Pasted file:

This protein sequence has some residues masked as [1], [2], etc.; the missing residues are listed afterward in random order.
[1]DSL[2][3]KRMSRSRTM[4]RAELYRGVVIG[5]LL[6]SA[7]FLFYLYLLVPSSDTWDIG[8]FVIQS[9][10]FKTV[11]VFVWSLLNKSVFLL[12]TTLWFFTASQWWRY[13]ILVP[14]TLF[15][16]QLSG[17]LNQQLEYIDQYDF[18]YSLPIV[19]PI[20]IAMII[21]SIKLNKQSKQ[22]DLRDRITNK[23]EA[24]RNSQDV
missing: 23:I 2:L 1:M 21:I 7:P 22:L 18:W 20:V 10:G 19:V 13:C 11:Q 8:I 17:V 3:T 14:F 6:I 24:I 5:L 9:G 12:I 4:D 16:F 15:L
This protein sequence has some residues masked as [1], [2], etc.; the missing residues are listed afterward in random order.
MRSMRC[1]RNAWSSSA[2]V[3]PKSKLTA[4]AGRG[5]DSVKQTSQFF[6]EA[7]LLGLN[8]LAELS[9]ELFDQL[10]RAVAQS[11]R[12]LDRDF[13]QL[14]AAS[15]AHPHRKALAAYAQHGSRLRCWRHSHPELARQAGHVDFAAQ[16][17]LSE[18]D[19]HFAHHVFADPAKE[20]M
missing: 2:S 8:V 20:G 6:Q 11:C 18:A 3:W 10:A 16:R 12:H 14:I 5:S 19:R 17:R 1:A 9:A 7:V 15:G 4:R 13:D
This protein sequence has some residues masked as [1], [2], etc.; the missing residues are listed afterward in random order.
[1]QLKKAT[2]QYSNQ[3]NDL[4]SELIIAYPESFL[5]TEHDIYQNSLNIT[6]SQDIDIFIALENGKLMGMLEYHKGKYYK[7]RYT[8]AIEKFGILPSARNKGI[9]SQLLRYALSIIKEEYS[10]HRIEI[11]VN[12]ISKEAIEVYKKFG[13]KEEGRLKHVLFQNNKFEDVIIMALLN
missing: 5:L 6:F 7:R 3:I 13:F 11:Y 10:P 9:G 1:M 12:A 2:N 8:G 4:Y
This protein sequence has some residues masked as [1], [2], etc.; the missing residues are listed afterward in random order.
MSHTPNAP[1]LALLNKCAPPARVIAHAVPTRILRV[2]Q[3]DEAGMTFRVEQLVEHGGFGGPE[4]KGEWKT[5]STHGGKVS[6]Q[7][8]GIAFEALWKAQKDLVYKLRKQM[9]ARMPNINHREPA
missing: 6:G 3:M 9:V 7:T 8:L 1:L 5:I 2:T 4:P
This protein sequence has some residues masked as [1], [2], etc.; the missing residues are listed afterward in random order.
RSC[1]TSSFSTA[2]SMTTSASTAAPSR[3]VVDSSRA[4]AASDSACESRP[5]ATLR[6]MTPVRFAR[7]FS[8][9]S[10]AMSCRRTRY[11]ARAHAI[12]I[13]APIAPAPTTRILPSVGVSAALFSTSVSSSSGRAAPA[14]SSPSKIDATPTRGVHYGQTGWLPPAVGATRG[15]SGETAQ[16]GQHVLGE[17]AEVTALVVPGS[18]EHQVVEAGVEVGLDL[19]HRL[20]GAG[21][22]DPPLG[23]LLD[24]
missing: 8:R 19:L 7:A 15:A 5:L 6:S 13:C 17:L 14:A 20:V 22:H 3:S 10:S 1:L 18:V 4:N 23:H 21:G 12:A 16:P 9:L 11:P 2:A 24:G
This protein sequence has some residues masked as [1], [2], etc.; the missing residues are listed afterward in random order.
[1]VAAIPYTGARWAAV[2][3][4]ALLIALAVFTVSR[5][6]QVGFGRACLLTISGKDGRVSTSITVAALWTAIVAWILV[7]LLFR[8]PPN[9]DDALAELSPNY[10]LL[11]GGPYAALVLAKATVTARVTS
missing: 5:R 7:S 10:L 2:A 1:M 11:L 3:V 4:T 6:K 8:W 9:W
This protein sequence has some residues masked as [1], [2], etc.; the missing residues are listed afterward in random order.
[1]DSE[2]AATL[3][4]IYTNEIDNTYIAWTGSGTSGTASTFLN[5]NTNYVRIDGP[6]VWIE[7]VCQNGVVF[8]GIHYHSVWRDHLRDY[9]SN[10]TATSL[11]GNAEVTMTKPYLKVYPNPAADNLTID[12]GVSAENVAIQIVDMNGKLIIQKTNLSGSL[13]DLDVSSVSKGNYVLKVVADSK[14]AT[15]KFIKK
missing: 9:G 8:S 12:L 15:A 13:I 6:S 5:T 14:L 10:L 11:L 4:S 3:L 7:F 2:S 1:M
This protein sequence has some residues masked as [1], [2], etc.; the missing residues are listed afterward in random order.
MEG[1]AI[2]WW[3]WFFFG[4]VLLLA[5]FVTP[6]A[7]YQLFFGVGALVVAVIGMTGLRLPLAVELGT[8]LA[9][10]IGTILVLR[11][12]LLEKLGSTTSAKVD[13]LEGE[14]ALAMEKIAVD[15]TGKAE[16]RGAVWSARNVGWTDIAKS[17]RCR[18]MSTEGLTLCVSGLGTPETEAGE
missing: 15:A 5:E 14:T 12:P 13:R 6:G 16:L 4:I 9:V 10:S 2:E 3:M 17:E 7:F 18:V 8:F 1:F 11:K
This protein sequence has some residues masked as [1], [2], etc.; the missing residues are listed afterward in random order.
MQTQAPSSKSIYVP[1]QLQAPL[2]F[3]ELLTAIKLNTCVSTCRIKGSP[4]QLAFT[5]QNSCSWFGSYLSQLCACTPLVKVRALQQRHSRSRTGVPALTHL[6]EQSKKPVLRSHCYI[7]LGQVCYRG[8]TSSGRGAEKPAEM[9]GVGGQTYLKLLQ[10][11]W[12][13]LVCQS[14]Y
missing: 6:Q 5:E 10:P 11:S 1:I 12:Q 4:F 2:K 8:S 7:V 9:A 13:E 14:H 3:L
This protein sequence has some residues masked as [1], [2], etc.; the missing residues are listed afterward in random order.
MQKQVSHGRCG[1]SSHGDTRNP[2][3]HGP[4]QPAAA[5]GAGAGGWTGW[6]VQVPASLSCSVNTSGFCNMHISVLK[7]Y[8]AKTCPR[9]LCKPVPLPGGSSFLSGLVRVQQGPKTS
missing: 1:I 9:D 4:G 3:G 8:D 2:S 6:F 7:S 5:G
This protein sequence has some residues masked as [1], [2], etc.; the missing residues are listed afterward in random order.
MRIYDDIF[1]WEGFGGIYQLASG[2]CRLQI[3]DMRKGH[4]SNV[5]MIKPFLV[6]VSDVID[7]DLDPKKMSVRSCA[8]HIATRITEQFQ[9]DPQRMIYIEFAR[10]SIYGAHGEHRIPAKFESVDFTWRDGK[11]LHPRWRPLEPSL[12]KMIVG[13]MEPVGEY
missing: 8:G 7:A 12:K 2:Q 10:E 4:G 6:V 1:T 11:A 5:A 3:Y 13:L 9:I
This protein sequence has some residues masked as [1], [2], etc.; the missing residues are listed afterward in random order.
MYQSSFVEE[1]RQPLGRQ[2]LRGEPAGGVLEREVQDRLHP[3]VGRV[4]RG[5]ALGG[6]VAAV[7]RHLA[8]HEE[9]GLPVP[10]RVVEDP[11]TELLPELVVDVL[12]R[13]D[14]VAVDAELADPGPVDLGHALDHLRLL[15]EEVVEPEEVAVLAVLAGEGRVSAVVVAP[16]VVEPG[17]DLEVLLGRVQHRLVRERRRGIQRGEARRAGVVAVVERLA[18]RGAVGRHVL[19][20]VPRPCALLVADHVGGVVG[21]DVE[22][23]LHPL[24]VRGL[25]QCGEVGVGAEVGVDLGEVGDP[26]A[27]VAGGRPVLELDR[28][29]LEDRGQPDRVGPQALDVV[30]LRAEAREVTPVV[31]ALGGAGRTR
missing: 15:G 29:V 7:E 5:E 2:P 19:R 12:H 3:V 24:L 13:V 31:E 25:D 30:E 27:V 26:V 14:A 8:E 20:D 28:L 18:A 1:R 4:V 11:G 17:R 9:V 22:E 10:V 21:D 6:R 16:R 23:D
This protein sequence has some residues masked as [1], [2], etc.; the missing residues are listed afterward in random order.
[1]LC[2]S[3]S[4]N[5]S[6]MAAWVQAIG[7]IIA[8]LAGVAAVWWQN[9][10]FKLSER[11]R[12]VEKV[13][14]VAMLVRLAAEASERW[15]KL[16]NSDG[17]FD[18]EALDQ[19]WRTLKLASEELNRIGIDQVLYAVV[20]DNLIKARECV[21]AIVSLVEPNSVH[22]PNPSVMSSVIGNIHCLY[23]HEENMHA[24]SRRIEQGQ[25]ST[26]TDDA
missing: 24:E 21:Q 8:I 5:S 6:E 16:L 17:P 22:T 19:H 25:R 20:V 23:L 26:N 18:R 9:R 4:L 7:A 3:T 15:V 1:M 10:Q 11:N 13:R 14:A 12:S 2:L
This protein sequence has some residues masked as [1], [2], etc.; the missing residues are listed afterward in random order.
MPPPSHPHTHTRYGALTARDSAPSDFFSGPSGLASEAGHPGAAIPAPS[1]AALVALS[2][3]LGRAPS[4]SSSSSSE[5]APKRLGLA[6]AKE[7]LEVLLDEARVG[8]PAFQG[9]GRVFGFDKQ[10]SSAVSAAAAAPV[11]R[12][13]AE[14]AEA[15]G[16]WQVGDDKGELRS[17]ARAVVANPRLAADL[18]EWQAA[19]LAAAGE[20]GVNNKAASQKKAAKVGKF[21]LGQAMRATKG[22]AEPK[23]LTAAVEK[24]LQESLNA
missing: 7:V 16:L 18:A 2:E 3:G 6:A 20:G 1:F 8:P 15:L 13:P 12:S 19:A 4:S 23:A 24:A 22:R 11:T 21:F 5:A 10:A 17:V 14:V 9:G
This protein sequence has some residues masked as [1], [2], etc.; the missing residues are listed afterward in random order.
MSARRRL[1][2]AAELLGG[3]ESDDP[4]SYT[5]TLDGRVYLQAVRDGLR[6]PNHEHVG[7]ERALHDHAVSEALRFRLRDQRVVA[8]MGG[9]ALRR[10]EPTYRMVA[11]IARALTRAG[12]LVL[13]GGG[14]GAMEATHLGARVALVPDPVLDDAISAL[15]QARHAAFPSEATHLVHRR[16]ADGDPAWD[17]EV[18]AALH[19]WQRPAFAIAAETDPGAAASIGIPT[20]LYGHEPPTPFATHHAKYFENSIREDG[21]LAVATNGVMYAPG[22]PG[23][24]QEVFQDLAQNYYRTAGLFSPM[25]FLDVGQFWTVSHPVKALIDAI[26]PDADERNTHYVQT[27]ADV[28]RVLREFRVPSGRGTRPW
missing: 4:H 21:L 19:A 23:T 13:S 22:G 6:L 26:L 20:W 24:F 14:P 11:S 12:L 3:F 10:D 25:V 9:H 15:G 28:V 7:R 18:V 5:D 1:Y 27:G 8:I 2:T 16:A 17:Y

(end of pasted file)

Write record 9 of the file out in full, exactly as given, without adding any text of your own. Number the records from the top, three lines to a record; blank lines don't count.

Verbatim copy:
This protein sequence has some residues masked as [1], [2], etc.; the missing residues are listed afterward in random order.
MQTQAPSSKSIYVP[1]QLQAPL[2]F[3]ELLTAIKLNTCVSTCRIKGSP[4]QLAFT[5]QNSCSWFGSYLSQLCACTPLVKVRALQQRHSRSRTGVPALTHL[6]EQSKKPVLRSHCYI[7]LGQVCYRG[8]TSSGRGAEKPAEM[9]GVGGQTYLKLLQ[10][11]W[12][13]LVCQS[14]Y
missing: 6:Q 5:E 10:P 11:S 1:I 12:Q 4:F 2:K 8:S 7:V 9:A 13:E 14:H 3:L